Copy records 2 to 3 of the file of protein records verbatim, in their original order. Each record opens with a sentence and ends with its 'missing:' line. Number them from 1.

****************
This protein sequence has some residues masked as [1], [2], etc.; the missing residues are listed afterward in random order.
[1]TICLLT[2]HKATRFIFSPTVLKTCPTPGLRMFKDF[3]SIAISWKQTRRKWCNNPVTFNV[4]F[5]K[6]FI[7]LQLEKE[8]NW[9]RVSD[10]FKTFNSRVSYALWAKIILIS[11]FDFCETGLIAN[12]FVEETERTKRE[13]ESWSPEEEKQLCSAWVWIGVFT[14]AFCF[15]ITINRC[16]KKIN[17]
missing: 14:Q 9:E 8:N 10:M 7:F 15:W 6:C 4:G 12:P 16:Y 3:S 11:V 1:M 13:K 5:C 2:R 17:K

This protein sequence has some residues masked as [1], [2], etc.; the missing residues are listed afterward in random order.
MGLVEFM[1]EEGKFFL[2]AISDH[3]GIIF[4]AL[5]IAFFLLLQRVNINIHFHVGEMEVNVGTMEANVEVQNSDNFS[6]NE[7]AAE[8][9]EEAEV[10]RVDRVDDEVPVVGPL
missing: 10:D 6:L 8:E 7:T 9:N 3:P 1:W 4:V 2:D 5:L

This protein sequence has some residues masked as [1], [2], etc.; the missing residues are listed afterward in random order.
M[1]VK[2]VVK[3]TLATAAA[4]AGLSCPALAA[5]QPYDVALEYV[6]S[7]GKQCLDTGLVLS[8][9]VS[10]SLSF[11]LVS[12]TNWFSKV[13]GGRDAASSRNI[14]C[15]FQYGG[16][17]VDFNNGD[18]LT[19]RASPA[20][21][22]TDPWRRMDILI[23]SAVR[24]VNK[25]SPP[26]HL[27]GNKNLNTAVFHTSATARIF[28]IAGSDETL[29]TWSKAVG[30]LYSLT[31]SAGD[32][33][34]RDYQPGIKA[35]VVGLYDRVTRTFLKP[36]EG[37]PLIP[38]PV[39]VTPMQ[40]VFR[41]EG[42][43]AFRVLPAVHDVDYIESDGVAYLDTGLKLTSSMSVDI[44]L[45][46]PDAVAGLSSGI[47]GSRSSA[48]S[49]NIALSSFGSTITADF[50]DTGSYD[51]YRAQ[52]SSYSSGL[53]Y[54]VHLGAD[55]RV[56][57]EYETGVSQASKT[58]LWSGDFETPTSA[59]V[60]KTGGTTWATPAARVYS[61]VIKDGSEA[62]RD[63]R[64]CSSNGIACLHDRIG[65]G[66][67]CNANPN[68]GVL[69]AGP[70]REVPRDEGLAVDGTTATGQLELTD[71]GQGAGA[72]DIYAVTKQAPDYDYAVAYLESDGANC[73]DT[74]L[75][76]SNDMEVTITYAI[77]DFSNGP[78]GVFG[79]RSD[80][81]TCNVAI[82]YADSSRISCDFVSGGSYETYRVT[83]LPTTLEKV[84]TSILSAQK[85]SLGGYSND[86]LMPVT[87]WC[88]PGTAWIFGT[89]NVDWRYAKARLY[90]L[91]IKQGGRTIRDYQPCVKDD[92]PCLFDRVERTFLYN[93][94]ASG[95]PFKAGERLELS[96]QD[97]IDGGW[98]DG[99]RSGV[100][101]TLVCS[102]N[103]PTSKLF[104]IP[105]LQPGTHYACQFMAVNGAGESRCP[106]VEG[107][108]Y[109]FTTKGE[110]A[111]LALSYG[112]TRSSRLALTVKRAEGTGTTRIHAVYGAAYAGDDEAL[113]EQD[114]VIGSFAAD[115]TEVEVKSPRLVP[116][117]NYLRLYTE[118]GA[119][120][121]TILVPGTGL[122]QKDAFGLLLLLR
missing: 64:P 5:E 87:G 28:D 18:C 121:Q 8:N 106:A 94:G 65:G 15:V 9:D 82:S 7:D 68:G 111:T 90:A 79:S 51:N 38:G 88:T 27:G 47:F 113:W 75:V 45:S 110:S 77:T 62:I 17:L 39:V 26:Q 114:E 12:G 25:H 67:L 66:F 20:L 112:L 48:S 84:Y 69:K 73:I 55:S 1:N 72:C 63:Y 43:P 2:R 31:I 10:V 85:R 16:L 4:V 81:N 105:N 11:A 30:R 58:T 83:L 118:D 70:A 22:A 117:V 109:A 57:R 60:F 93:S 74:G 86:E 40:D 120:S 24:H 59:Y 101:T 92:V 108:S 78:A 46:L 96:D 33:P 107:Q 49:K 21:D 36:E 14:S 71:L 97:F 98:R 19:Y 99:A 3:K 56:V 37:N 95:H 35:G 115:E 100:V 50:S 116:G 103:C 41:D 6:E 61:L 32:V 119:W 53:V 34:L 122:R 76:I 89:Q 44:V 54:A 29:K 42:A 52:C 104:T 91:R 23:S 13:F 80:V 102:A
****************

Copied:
This protein sequence has some residues masked as [1], [2], etc.; the missing residues are listed afterward in random order.
MGLVEFM[1]EEGKFFL[2]AISDH[3]GIIF[4]AL[5]IAFFLLLQRVNINIHFHVGEMEVNVGTMEANVEVQNSDNFS[6]NE[7]AAE[8][9]EEAEV[10]RVDRVDDEVPVVGPL
missing: 10:D 6:L 8:E 7:T 9:N 3:P 1:W 4:V 2:D 5:L

This protein sequence has some residues masked as [1], [2], etc.; the missing residues are listed afterward in random order.
M[1]VK[2]VVK[3]TLATAAA[4]AGLSCPALAA[5]QPYDVALEYV[6]S[7]GKQCLDTGLVLS[8][9]VS[10]SLSF[11]LVS[12]TNWFSKV[13]GGRDAASSRNI[14]C[15]FQYGG[16][17]VDFNNGD[18]LT[19]RASPA[20][21][22]TDPWRRMDILI[23]SAVR[24]VNK[25]SPP[26]HL[27]GNKNLNTAVFHTSATARIF[28]IAGSDETL[29]TWSKAVG[30]LYSLT[31]SAGD[32][33][34]RDYQPGIKA[35]VVGLYDRVTRTFLKP[36]EG[37]PLIP[38]PV[39]VTPMQ[40]VFR[41]EG[42][43]AFRVLPAVHDVDYIESDGVAYLDTGLKLTSSMSVDI[44]L[45][46]PDAVAGLSSGI[47]GSRSSA[48]S[49]NIALSSFGSTITADF[50]DTGSYD[51]YRAQ[52]SSYSSGL[53]Y[54]VHLGAD[55]RV[56][57]EYETGVSQASKT[58]LWSGDFETPTSA[59]V[60]KTGGTTWATPAARVYS[61]VIKDGSEA[62]RD[63]R[64]CSSNGIACLHDRIG[65]G[66][67]CNANPN[68]GVL[69]AGP[70]REVPRDEGLAVDGTTATGQLELTD[71]GQGAGA[72]DIYAVTKQAPDYDYAVAYLESDGANC[73]DT[74]L[75][76]SNDMEVTITYAI[77]DFSNGP[78]GVFG[79]RSD[80][81]TCNVAI[82]YADSSRISCDFVSGGSYETYRVT[83]LPTTLEKV[84]TSILSAQK[85]SLGGYSND[86]LMPVT[87]WC[88]PGTAWIFGT[89]NVDWRYAKARLY[90]L[91]IKQGGRTIRDYQPCVKDD[92]PCLFDRVERTFLYN[93][94]ASG[95]PFKAGERLELS[96]QD[97]IDGGW[98]DG[99]RSGV[100][101]TLVCS[102]N[103]PTSKLF[104]IP[105]LQPGTHYACQFMAVNGAGESRCP[106]VEG[107][108]Y[109]FTTKGE[110]A[111]LALSYG[112]TRSSRLALTVKRAEGTGTTRIHAVYGAAYAGDDEAL[113]EQD[114]VIGSFAAD[115]TEVEVKSPRLVP[116][117]NYLRLYTE[118]GA[119][120][121]TILVPGTGL[122]QKDAFGLLLLLR
missing: 64:P 5:E 87:G 28:D 18:C 121:Q 8:N 106:A 94:G 65:G 15:V 9:D 82:S 7:D 68:G 111:T 90:A 79:S 51:N 38:G 88:T 27:G 47:F 113:W 75:V 45:S 110:S 77:T 62:I 17:L 39:V 26:Q 114:E 12:G 25:H 67:L 66:F 20:L 112:L 48:S 84:Y 69:K 73:I 55:S 1:N 72:C 63:Y 43:P 2:R 31:I 10:V 85:R 16:L 4:V 81:N 105:N 11:A 30:R 58:T 83:L 118:D 70:A 22:A 117:V 109:A 57:R 60:F 93:S 74:G 86:E 40:D 120:S 24:H 59:Y 101:T 92:V 108:S 78:A 46:L 96:D 33:P 107:Q 49:K 21:D 36:E 14:S 71:L 97:F 98:R 19:Y 99:A 3:K 56:V 37:N 95:H 35:G 115:E 100:V 50:S 116:G 103:C 41:D 6:E 61:L 32:V 119:W 53:V 34:L 122:R 76:I 89:Q 44:V 54:A 29:K 42:A 52:C 104:T 91:R 23:S 13:F 80:V 102:A